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On Father's Day this year, I had the pleasure of visiting the EBT for the first time. If you have never had the chance to experience this treasure, I urge you to go. Be sure to take the shop tour and a speeder ride too.

When my wife and daughter asked if there was something I would like in the gift shop for Father's Day, I told them I would love a "Ticket for Preservation" for the Blacksmith shop. So instead of getting a book or video, I ended up with ticket #50... which I look forward to redeeming for a future tour of the restored facility.

I'm also wondering if there would be interest for a "crew" of WW&F members to make a trip down to the EBT for one of their work weekends. Ideally, this would be on a weekend that we are not expecting a crowd, running steam, etc.) Upcoming dates include September 11-12 and November 13-14. (The Sept date is the week before the WW&F Fall Festival, and November 13-14 has no major WW&F events scheduled.)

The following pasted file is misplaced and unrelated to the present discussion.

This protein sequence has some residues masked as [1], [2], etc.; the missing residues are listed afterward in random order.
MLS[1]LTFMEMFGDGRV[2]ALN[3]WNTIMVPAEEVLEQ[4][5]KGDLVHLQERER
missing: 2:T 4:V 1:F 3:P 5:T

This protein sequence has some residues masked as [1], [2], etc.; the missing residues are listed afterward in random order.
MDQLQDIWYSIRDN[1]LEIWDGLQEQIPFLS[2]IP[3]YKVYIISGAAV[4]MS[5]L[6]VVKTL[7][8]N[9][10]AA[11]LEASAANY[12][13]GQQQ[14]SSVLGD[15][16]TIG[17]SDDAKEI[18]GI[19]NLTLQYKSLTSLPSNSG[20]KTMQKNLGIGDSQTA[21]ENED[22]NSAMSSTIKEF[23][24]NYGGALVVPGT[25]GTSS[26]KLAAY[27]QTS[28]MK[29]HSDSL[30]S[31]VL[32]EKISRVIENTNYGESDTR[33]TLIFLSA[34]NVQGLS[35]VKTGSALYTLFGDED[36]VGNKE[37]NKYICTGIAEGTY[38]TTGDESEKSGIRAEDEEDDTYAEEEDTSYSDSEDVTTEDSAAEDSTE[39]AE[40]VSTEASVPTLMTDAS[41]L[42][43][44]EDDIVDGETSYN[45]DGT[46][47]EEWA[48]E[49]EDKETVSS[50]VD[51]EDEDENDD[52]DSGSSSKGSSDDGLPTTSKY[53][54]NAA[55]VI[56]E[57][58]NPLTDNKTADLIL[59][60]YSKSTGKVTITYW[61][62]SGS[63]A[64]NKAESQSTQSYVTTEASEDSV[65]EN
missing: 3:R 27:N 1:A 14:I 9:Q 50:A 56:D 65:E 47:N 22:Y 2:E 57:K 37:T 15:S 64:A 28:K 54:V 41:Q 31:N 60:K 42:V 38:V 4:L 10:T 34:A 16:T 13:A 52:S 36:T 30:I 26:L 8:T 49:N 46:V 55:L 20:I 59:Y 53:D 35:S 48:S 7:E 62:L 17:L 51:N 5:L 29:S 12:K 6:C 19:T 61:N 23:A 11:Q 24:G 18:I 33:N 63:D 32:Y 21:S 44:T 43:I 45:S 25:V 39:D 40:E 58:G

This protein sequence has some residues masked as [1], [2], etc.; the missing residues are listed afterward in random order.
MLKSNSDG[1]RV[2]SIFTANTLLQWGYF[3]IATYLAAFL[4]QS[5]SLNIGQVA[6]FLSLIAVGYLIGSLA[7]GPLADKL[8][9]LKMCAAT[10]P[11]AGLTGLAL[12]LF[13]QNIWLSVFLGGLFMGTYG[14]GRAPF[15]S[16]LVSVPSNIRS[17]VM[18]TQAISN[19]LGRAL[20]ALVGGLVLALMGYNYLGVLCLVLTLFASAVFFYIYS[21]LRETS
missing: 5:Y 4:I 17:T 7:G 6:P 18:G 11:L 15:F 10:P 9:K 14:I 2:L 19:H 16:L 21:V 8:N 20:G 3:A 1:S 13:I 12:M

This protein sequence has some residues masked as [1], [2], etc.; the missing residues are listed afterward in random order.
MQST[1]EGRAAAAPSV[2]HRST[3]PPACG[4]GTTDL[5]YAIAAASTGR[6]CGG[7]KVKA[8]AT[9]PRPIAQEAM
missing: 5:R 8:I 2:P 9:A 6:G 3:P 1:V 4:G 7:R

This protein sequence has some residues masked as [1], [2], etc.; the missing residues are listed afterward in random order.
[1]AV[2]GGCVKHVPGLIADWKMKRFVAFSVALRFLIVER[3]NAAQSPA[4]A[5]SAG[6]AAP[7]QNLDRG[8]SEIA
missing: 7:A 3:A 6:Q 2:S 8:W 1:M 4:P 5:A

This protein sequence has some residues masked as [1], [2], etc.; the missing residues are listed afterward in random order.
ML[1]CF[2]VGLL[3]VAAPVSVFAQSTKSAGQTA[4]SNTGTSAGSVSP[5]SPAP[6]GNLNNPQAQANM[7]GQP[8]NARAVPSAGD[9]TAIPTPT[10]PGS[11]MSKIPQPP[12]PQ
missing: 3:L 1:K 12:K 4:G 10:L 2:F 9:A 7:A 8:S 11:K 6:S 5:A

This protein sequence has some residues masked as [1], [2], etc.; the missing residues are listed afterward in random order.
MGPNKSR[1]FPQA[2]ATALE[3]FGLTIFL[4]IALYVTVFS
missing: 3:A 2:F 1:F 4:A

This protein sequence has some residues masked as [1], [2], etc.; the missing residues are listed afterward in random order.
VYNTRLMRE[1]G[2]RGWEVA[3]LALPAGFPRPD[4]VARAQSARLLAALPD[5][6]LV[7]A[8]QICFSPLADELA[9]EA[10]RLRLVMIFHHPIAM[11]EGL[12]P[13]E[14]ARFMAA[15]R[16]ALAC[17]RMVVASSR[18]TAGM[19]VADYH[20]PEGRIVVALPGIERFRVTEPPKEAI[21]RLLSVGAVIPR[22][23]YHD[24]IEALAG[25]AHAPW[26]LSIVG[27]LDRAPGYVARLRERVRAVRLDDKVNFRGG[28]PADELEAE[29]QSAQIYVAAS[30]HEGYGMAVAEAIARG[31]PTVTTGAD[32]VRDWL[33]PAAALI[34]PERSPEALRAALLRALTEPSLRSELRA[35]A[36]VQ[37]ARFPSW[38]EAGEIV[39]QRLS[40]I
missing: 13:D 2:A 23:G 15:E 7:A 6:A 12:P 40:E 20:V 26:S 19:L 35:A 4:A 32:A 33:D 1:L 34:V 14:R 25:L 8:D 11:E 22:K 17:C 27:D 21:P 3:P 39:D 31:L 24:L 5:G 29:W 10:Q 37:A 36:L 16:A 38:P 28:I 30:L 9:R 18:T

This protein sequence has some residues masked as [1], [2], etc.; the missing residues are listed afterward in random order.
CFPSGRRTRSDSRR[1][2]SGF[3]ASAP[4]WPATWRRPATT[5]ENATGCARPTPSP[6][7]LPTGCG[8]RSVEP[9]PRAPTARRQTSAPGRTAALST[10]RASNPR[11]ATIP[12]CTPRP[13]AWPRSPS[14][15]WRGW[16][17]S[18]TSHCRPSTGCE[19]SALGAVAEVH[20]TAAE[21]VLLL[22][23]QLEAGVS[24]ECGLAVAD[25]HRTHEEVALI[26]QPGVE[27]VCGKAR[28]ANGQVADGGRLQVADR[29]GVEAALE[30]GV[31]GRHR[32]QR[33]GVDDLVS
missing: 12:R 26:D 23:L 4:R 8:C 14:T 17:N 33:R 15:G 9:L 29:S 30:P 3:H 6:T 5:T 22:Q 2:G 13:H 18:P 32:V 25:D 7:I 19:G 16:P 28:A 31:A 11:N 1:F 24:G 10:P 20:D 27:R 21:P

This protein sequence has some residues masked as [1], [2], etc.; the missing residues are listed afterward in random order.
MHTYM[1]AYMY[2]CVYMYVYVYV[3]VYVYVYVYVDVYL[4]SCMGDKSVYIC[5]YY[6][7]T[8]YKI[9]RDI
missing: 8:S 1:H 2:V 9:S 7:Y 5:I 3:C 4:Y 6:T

I would envision renting a van and driving down as a group to minimize costs. If there is interest, please email me or send me a private message on the forum.

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Wayne Laepple

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Here's a photo of the EBT blacksmith shop as described by Ed above. It really is leaning that much!

Mike Fox

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Wow. That is some pitch. Kind of like the building up to Clarks Trading Post.

Is the building leaning because of rot, or has the earth settled that much?
Mike
Doing way too much to list...

Wayne Laepple

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Some of both. The building was built on timber sills laid on the ground. The ground has settled somewhat on that side of the building, where snowdrifts often lie for extended periods, and the damp ground accelerated the rot in the timber sill.